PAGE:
Sunday, August 31, 2014

Web Application Interfaces


This post will be a bit different than some of my other ones, much less technical with a focus on what it takes to create a quality user interface for a web application. The impetus for this is recent experiences I have had with several web applications. Let's start with the disclaimer that what I look for and what is important for me in a web application is different than what matters for other folks, suffice it to say I want security, convenience and an intuitive interface. For the security professionals reading this we know that security has an inverse relationship to convenience, the more secure something is, the less convenient it is... 99 times out of 100. And it really is challenging to make that 1% cut. This post will cover some of the epic failures and provide some ideas on how to approach the 1%.

A little background for the layman... The web application/interface this blog will discuss is something seemingly simple like the login page for webmail or the account setting page for your online banking website. However the topics presented will lend themselves to any website that asks you to create an account; which usually includes the requirement to setup some type of username, password, Q/A and provide an email address as well as other personal information.

For me the account creation process is sacred important and is like the handshake of the company presenting the website. A simple process that works the first time and accepts my 19-103 character password without client-side scripts being required equates to a firm two pump executive handshake that I can be happy with. The converse would be a website that complains about the special characters I have chosen, neglects to tell me specifically which characters is can't handle, then errors out once I remove all of them because the password is too long. Thanks for the sweaty dead fish of a handshake.

Lets mention the client-side script conundrum. Flash and javascript are often employed to try and make the interface look nicer (simply put) as well as provide convenience and to a lesser extent attempt to provide a security control. Here is a typical form used for account creation:


























 

Without javascript enabled the form will simply not work:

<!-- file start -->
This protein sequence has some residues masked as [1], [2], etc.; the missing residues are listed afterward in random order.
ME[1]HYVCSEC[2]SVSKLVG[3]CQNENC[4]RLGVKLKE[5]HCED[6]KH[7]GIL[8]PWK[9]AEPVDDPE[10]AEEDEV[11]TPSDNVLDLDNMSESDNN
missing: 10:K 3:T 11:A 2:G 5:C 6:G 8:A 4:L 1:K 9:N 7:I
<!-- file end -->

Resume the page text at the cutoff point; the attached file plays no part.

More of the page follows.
• There is no captcha image
  • The form is missing the email confirmation box
  • The form is missing the password confirmation box
  • The “Create account” button requires javascript

Enabling javascipt and going through the motions we end up with this:


















  








With javascript enabled we can see that the form in question is doing several things right. The requirements are clearly being communicated for the most part (we can only guess what “Nonstandard symbols and characters" are), the minimum length is a bit short, but it also does not allow some easy to guess passwords or portions thereof and last but not least there is everyone's favorite... CAPTCHA. However the epic fail comes in the form of an inability to paste in my password and this is why.


Best practice dictates that every website you login to should be done so using a different password. Let that sink in if you are not nodding your head. To put this in perspective I will share the fact that I have over 100 different accounts spread all over the internet and each one has a different password. In today's world it should be an expectation that you will need to use a password vault of some sort to not only store your passwords for you, but aid in the process of complex password creation. This is where the copy and paste concept comes into play; yes I have over 100 different passwords but I don't actually “know” what any of them are. When registering for yet another account I simply use a tool to create a complex password for me, then I copy the newly created unique and complex password, and paste it into the input field on the website. To get back on topic lets look at the source code to see what is stopping us from pasting in a password (and email):